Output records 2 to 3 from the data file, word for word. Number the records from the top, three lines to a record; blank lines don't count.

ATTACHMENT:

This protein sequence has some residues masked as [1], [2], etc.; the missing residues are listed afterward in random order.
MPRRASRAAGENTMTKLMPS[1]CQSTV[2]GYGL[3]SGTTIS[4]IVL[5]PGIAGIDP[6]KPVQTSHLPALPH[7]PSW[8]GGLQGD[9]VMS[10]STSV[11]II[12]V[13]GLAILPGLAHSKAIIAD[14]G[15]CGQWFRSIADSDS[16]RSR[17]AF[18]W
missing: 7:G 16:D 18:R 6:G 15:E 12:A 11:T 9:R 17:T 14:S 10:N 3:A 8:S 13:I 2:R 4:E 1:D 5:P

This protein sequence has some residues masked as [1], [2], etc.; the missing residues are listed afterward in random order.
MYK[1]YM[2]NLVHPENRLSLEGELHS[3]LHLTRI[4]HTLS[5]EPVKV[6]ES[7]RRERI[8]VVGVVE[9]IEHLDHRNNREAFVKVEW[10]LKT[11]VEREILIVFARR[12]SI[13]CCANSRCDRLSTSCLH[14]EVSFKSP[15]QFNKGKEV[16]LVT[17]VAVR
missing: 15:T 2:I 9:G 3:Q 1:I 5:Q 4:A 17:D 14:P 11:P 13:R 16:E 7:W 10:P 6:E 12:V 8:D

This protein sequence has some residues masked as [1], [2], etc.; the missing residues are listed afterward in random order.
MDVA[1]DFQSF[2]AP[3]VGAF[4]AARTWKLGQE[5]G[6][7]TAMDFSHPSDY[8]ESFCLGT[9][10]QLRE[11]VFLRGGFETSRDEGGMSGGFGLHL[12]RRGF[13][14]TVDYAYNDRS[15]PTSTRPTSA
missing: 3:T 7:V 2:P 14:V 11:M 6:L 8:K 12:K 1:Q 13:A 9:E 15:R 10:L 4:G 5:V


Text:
This protein sequence has some residues masked as [1], [2], etc.; the missing residues are listed afterward in random order.
MYK[1]YM[2]NLVHPENRLSLEGELHS[3]LHLTRI[4]HTLS[5]EPVKV[6]ES[7]RRERI[8]VVGVVE[9]IEHLDHRNNREAFVKVEW[10]LKT[11]VEREILIVFARR[12]SI[13]CCANSRCDRLSTSCLH[14]EVSFKSP[15]QFNKGKEV[16]LVT[17]VAVR
missing: 15:T 2:I 9:G 3:Q 1:I 5:Q 4:A 17:D 14:P 11:P 13:R 16:E 7:W 10:P 6:E 12:V 8:D

This protein sequence has some residues masked as [1], [2], etc.; the missing residues are listed afterward in random order.
MDVA[1]DFQSF[2]AP[3]VGAF[4]AARTWKLGQE[5]G[6][7]TAMDFSHPSDY[8]ESFCLGT[9][10]QLRE[11]VFLRGGFETSRDEGGMSGGFGLHL[12]RRGF[13][14]TVDYAYNDRS[15]PTSTRPTSA
missing: 3:T 7:V 2:P 14:V 11:M 6:L 8:K 12:K 1:Q 13:A 9:E 15:R 10:L 4:G 5:V